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The Roads of Chinese Childhood: Learning and Identification in Angang - Cambridge Studies in Social and Cultural Anthropology 97 (Hardback)
  • The Roads of Chinese Childhood: Learning and Identification in Angang - Cambridge Studies in Social and Cultural Anthropology 97 (Hardback)
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The Roads of Chinese Childhood: Learning and Identification in Angang - Cambridge Studies in Social and Cultural Anthropology 97 (Hardback)

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£77.00
Hardback 234 Pages / Published: 30/06/1995
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Children in the Taiwanese fishing community of Angang have their attention drawn, consciously and unconsciously, to various forms of identification through their participation in schooling, family life and popular religion. They read texts about 'virtuous mothers', share 'meaningful foods' with other villagers, visit the altars of 'divining children' and participate in 'dangerous' god-strengthening rituals. In particular they learn about the family-based cycle of reciprocity, and the tension between this and commitment to the nation. Charles Stafford's 1995 study of childhood in this community (with additional material from north-eastern mainland China) explores absorbing issues related to nurturance, education, family, kinship and society in its analysis of how children learn, or do not learn, to identify themselves as both familial and Chinese.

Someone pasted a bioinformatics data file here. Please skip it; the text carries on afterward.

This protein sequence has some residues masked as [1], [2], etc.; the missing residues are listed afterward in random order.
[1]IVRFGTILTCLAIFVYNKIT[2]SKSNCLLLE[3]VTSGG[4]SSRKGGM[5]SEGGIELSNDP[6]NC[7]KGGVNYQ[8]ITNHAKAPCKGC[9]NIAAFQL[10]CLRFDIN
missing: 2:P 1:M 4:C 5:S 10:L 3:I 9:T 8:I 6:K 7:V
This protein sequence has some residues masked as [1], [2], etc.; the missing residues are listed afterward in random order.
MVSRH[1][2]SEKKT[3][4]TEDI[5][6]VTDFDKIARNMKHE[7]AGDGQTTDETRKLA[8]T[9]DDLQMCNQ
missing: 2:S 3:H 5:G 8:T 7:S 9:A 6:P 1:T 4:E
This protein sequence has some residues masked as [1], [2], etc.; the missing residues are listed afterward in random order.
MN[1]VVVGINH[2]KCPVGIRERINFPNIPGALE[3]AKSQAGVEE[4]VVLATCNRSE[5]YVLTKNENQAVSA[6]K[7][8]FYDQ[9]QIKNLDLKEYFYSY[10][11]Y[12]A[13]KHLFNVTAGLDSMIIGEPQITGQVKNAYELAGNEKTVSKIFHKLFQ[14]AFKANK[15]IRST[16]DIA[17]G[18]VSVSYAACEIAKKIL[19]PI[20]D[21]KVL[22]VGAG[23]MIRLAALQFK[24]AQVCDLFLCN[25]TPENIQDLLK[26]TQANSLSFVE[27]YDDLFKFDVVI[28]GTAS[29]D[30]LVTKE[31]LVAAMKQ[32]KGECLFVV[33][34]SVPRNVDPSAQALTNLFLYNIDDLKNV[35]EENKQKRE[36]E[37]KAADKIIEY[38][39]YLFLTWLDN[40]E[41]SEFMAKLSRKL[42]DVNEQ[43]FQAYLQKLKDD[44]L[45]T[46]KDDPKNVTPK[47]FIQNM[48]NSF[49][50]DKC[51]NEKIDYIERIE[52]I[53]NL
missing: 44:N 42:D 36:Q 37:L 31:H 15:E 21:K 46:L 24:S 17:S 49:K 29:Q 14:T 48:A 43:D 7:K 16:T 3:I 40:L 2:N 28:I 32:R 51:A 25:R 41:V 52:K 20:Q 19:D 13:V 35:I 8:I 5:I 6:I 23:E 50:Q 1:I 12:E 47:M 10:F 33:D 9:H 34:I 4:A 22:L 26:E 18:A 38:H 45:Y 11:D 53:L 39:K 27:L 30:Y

Publisher: Cambridge University Press
ISBN: 9780521465748
Number of pages: 234
Weight: 480 g
Dimensions: 228 x 152 x 14 mm


MEDIA REVIEWS
"Stafford is to be congratulated for bringing original insights into the key question of what Taiwanese children learn and how they learn it. Taiwan/China specialists, comparative students of childhood experience, and those seeking a clear, lively recent survey of working-class life in rural taiwan will find this an attractive book." American Journal of Sociology
"A particular strength of the book is its description of how traditional Confucian values of filial piety are taught and learned....this book is definetly worth close study. The novice to Chinese culture, as well as those scholars who specialize in China, will find much of interest and importance in this work." Nancy Abelmann, American Anthropologist
"The comparative notes to childhood oin northeastern China which form the epilogue are particularly insightful. This book will prove valuable to scholars and students of all cultures because of its concise study of the way children are given an introduction and education into their religious and traditional background." Linda L. Lam-Easton, Religious Studies Review

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